The next day, on September 16th, the King and Queen will travel through Stockholm in a Jubilee Cortege. This will be followed by a Jubilee Concert, which will be open to the public and may also be broadcast live on TV and radio.

While not all these events will be open to the public, there are plenty of opportunities for regular civilians to get caught up in Jubilee celebrations. In March, an exhibition titled “Vasa to Bernadotte – Culture in the service of the kingdom 1523 – 1973 – 2023”, tracking the history of the Swedish monarchy, will open at the Royal Palace. And in June, an outdoor photography retrospective on Carl XVI Gustaf’s time as King will open at Slottsbacken, by the Royal Palace. 

Gustaf Vasa led a rebellion against the Danish King Kristian II, led Sweden’s reformation, and established Sweden as a unitary kingdom. Photo: National Museum of Sweden

So what’s planned to celebrate the the Vasa anniversary? 

Next year isn’t all about contemporary royalty, there’s also a historical king to celebrate.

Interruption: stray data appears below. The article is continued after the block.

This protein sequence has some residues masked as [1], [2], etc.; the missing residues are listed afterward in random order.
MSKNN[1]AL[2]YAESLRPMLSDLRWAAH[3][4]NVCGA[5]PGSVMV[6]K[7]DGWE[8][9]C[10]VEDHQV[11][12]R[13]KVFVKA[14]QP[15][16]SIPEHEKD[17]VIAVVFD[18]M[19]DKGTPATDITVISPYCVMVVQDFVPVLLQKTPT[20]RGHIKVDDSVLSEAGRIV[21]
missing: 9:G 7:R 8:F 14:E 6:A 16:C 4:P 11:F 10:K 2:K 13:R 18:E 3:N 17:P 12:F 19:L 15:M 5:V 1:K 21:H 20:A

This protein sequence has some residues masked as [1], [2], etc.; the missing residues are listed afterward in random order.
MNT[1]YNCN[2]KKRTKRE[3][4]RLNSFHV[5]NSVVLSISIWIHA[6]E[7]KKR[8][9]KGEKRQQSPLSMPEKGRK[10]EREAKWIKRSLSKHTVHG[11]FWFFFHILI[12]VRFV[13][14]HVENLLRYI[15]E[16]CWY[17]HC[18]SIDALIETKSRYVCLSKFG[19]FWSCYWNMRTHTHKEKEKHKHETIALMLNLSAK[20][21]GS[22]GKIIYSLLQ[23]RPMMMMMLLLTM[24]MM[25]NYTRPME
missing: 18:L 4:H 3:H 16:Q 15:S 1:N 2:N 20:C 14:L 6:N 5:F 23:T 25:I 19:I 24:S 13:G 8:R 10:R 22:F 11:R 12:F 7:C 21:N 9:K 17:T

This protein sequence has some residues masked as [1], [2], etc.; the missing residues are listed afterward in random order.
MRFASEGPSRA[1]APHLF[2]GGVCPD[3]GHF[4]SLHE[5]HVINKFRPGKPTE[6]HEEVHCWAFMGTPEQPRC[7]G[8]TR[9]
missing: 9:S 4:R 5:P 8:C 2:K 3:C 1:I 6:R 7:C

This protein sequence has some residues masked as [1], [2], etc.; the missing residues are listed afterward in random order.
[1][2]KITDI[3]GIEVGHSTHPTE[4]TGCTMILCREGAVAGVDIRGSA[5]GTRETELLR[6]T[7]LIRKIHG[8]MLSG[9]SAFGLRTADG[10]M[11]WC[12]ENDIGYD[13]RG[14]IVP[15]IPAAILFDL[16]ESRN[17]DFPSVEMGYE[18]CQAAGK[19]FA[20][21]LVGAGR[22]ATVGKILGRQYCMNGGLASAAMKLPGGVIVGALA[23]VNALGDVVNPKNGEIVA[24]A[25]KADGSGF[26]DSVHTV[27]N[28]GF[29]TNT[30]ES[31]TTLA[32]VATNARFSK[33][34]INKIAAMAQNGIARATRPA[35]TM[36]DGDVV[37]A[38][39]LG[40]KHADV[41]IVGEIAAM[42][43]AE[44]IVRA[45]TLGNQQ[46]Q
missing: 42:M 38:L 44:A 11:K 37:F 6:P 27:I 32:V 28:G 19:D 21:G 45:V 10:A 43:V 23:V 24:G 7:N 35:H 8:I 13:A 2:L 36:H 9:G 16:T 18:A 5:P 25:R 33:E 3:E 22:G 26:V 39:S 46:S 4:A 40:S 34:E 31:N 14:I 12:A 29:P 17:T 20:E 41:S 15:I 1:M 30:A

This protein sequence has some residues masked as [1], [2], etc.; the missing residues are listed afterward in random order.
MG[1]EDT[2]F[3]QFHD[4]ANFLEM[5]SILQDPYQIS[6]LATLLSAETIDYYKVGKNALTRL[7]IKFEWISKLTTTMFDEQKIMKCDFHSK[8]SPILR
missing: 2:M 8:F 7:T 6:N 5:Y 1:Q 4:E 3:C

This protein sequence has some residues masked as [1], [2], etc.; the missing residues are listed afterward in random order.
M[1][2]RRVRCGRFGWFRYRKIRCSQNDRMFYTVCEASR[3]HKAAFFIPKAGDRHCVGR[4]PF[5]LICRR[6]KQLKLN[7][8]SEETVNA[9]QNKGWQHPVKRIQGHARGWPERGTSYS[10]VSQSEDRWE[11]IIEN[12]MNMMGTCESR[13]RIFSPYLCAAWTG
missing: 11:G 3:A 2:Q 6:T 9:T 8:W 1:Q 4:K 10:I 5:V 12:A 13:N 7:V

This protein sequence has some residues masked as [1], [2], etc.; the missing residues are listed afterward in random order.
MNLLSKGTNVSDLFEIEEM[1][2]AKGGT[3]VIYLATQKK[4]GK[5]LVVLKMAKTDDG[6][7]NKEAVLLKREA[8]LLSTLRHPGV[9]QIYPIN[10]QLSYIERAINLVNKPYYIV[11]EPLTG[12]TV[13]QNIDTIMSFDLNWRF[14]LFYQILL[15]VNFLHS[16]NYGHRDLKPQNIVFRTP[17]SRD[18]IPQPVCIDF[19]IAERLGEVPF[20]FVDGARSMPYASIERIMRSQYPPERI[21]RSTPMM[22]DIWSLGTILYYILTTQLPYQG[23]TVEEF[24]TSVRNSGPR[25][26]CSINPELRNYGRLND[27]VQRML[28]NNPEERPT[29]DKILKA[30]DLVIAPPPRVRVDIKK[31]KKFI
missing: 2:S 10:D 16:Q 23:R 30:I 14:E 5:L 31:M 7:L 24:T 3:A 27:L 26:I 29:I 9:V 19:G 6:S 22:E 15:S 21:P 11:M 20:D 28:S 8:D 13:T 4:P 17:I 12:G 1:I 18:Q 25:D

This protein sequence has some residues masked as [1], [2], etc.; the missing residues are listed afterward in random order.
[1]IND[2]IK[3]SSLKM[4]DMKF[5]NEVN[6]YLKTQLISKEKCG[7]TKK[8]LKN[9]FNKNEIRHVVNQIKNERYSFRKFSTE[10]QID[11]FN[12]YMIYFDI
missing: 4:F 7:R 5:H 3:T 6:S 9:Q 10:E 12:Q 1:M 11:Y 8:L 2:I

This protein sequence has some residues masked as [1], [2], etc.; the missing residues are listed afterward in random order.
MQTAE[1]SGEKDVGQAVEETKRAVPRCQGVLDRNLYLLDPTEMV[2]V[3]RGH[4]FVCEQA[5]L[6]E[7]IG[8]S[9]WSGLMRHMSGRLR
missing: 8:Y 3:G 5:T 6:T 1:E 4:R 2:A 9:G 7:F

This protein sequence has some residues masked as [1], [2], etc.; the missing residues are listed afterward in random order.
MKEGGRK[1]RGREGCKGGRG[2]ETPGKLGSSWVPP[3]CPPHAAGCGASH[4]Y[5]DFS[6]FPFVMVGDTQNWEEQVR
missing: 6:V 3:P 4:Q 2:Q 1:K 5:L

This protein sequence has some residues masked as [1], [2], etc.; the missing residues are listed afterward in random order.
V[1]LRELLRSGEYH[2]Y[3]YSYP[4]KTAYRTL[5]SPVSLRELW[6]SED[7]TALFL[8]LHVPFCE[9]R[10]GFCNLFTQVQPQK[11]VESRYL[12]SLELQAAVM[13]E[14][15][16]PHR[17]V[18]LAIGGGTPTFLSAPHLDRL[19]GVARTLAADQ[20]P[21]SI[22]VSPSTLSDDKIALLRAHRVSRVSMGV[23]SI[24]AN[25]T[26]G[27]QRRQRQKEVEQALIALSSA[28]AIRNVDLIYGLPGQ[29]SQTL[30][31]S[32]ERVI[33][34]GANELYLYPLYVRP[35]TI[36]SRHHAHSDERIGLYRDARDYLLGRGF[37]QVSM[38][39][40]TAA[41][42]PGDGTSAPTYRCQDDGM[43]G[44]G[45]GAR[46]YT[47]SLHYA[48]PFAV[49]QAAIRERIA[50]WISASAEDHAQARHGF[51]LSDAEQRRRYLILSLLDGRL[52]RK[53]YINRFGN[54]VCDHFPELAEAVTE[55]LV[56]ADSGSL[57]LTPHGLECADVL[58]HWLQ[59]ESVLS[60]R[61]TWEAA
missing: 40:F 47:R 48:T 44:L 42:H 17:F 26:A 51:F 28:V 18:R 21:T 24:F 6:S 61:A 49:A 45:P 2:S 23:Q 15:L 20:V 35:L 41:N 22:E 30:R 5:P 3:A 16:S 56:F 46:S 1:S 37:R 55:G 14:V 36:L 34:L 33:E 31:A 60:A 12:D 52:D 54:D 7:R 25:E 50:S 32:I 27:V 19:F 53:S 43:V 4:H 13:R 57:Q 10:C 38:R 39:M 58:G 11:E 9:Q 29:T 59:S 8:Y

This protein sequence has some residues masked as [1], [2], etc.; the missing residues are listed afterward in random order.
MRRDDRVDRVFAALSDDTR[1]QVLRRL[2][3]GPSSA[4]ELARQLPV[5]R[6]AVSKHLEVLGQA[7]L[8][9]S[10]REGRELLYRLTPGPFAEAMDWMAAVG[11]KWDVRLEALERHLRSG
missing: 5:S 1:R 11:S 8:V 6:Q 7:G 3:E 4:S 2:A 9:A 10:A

Gustav Vasa, or Gustav 1st, is seen by many Swedes as the country’s greatest ever ruler. During his rule, Vasa did away with the tradition of elected monarchs, replacing the system with a hereditary monarchy, then ruled by the House of Vasa.

The day he was elected king, June 6th, 1523, is now celebrated as Sweden’s national day.

So on June 6th, a full day of festivities is planned in Strängnäs, the city where Vasa’s election was held, with King Carl XVI Gustaf and Queen Silvia presiding over the day’s events.

The Royal Castles will mark Gustav Vasa’s election with a variety of events, including lectures, concerts, and park walks planned throughout the year at Vasaborgen Gripsholm, or Gripsholm Castle, in Mariefred. The castle itself is an important historical site, dating back to the era of Sweden’s Vasa rulers

You can apply for tickets here from March for the events at Gripsholm Castle. 

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For members


Eight festivals you shouldn’t miss in Sweden this summer

Planning a trip to Sweden, or just looking for something to do in your four-week summer holidays this year? Here's a list of eight events and festivals to give you some ideas.

Eight festivals you shouldn't miss in Sweden this summer

Sweden Rock

The Sweden Rock Festival has been a fixture of the Swedish summer for more than 30 years, and returns to its site in the city of Sölverborg once again this June.